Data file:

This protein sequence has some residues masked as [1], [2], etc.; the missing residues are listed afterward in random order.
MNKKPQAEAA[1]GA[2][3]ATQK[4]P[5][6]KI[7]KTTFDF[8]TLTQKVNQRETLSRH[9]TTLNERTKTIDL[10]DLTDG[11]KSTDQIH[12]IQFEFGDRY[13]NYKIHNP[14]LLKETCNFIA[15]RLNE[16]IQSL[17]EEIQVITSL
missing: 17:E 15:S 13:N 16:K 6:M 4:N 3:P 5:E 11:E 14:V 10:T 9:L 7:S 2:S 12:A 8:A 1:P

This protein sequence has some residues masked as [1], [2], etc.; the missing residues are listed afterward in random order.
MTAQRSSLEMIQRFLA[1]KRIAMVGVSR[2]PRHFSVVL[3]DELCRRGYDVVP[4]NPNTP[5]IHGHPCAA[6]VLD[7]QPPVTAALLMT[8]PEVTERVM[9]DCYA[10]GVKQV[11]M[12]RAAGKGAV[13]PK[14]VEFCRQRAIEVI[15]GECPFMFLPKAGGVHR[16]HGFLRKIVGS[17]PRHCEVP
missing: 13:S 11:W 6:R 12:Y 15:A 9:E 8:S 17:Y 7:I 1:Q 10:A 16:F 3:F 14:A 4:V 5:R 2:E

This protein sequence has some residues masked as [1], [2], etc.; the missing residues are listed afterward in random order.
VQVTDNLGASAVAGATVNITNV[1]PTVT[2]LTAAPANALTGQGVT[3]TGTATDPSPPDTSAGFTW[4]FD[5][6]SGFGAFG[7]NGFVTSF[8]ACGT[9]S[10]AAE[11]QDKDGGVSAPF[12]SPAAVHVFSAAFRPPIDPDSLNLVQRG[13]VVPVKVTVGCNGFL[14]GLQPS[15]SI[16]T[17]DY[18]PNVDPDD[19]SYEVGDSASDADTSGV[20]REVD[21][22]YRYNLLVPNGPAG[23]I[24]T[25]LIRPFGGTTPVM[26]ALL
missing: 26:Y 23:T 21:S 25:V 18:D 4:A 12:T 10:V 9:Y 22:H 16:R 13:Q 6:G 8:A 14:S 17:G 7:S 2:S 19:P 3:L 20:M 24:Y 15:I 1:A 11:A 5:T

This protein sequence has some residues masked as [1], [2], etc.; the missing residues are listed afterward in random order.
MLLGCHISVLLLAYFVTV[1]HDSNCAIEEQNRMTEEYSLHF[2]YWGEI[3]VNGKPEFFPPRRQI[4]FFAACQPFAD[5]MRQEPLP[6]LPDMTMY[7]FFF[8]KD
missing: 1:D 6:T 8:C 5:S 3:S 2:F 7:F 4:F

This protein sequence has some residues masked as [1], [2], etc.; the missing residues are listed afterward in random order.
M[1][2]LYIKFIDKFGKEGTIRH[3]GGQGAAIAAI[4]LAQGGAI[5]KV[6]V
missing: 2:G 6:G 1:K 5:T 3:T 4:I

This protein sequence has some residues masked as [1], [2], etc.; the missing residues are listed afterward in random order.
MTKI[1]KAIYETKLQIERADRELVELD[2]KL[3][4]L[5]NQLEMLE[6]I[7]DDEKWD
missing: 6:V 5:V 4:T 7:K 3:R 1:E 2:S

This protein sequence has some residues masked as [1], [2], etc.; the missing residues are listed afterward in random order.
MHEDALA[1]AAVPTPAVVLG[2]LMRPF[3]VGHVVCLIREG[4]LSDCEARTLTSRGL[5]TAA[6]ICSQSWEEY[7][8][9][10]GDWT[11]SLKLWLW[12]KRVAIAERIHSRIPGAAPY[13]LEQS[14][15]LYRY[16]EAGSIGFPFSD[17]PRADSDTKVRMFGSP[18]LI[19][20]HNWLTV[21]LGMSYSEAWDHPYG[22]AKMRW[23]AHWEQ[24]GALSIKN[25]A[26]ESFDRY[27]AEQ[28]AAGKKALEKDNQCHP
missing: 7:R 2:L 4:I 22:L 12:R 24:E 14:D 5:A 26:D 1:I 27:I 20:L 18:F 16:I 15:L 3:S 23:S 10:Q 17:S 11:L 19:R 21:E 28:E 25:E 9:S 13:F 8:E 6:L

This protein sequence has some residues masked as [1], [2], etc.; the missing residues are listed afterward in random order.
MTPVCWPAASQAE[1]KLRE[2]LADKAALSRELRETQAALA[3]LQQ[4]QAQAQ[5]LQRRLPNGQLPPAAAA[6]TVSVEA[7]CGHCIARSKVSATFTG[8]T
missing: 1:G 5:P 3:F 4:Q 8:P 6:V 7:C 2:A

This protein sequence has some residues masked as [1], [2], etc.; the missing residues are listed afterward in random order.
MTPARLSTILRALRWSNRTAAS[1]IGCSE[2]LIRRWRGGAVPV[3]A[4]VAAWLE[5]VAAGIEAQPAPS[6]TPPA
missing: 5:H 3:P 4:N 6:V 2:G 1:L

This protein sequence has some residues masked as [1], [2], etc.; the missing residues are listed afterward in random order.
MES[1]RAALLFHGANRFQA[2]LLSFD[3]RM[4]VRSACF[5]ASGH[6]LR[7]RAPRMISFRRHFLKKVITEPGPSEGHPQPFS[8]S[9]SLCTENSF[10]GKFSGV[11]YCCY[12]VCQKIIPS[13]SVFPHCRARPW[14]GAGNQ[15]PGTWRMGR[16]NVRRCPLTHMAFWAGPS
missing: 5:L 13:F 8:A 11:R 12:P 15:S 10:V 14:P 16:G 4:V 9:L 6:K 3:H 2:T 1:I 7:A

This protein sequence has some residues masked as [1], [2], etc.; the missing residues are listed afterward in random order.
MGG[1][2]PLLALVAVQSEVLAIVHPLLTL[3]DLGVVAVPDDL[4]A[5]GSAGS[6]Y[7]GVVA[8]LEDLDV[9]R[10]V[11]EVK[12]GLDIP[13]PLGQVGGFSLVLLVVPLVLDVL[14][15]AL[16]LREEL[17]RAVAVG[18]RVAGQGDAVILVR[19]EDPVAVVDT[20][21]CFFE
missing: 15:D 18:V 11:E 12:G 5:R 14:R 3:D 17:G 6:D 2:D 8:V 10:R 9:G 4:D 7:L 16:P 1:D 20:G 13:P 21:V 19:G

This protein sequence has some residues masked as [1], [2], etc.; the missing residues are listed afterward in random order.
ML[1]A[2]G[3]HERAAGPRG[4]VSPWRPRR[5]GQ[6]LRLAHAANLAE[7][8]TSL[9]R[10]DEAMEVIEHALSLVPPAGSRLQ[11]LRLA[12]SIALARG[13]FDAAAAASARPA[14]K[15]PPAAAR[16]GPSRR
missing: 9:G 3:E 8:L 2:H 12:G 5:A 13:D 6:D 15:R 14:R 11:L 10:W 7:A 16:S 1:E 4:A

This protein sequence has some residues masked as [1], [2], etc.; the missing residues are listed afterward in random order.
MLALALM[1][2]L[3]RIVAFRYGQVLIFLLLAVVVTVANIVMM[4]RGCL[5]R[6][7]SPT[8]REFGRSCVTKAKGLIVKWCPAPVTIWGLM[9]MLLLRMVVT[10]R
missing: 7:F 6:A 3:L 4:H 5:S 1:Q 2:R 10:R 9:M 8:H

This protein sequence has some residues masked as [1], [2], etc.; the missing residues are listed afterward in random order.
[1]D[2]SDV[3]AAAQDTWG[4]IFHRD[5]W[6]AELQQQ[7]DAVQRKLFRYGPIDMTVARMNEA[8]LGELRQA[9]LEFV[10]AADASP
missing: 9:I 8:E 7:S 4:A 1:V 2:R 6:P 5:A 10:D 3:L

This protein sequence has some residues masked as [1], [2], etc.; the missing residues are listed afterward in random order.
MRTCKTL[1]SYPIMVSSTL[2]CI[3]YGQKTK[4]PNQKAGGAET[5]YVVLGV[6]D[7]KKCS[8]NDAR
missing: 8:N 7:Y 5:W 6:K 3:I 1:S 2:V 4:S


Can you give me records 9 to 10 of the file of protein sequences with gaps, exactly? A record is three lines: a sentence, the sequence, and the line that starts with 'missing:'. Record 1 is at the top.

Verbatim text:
This protein sequence has some residues masked as [1], [2], etc.; the missing residues are listed afterward in random order.
MTPARLSTILRALRWSNRTAAS[1]IGCSE[2]LIRRWRGGAVPV[3]A[4]VAAWLE[5]VAAGIEAQPAPS[6]TPPA
missing: 5:H 3:P 4:N 6:V 2:G 1:L

This protein sequence has some residues masked as [1], [2], etc.; the missing residues are listed afterward in random order.
MES[1]RAALLFHGANRFQA[2]LLSFD[3]RM[4]VRSACF[5]ASGH[6]LR[7]RAPRMISFRRHFLKKVITEPGPSEGHPQPFS[8]S[9]SLCTENSF[10]GKFSGV[11]YCCY[12]VCQKIIPS[13]SVFPHCRARPW[14]GAGNQ[15]PGTWRMGR[16]NVRRCPLTHMAFWAGPS
missing: 5:L 13:F 8:A 11:R 12:P 15:S 10:V 14:P 16:G 4:V 9:L 6:K 3:H 2:T 1:I 7:A